All of this learning is for naught if my passion for learning does not light a fire in the hearts of my staff. As George Couros explained his personal journey in his blog post, Learning the way, “it is WAY easier to encourage others to do it now when I can tell them where my URL is so that they can look at the work that I have done” (October 4, 2011). He also quotes a previous tweet by Will Richardson,
It’s always interesting to me how many people in education, once they start waking up to the big shifts that are afoot, immediately jump to the “ok, so how do we change our schools?” question without addressing the “How do we change ourselves?” question first. It’s as if they’re looking to buy the off-the-shelf “EduChange” software program and install it on top of their current school operating system. They don’t like to be told that there is no program to buy, no system upgrade to run, and that the only way they’re going to start doing anything really differently is if they decide to reflect on their own learning first.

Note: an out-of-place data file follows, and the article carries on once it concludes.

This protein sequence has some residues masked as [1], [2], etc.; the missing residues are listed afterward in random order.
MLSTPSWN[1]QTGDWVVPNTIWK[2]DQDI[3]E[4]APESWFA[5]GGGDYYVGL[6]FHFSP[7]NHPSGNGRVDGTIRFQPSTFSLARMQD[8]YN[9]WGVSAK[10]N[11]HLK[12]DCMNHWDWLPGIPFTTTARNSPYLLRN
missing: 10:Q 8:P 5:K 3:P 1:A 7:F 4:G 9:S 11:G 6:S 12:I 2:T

This will require time on my part; time to write, time to read, time to reflect and time to share with my staff. Do I have the time? Probably not, if I look carefully at my work load as a Principal (I am also teaching one and a half days per week), but can I afford not to spend the time? No, not if I want my staff to embrace the concept that “all of these technologies allow students and teachers to contribute their own ideas and work to the larger body of knowledge that is the Web” (Richardson, 2010, p 153). The work produced by students is “meant for the world – literally. It’s not meant to be discarded or stored in a folder somewhere; it’s meant to be added to the conversation and potentially used to teach others” (Richardson, 2010, p 154). How empowering for our staff and ultimately, for our students? I am energized by the possibilities.